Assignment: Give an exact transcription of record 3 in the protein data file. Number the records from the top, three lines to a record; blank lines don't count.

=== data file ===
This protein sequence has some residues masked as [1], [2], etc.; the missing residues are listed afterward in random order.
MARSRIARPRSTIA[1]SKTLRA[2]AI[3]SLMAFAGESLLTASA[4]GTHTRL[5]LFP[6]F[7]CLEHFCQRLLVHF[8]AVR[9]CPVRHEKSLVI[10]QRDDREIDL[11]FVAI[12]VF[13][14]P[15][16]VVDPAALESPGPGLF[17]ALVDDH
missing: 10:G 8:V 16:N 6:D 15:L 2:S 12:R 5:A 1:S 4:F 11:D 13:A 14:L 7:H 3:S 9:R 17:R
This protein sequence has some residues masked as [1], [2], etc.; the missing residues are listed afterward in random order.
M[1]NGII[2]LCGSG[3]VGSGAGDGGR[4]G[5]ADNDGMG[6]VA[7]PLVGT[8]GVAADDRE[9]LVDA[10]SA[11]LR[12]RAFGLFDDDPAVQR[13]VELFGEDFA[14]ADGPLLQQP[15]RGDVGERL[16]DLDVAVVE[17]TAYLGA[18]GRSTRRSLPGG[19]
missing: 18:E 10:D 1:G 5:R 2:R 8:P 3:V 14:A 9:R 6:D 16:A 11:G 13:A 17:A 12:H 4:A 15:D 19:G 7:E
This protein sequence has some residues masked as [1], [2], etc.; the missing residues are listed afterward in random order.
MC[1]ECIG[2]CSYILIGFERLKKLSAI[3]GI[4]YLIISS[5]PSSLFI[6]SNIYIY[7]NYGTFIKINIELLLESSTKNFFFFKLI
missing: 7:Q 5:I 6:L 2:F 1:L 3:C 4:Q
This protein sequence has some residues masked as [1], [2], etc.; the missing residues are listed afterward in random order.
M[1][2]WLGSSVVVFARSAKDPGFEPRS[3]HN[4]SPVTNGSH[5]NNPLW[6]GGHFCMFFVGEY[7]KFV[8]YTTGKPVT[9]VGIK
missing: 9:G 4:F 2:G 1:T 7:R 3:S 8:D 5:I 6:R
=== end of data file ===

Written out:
This protein sequence has some residues masked as [1], [2], etc.; the missing residues are listed afterward in random order.
MC[1]ECIG[2]CSYILIGFERLKKLSAI[3]GI[4]YLIISS[5]PSSLFI[6]SNIYIY[7]NYGTFIKINIELLLESSTKNFFFFKLI
missing: 7:Q 5:I 6:L 2:F 1:L 3:C 4:Q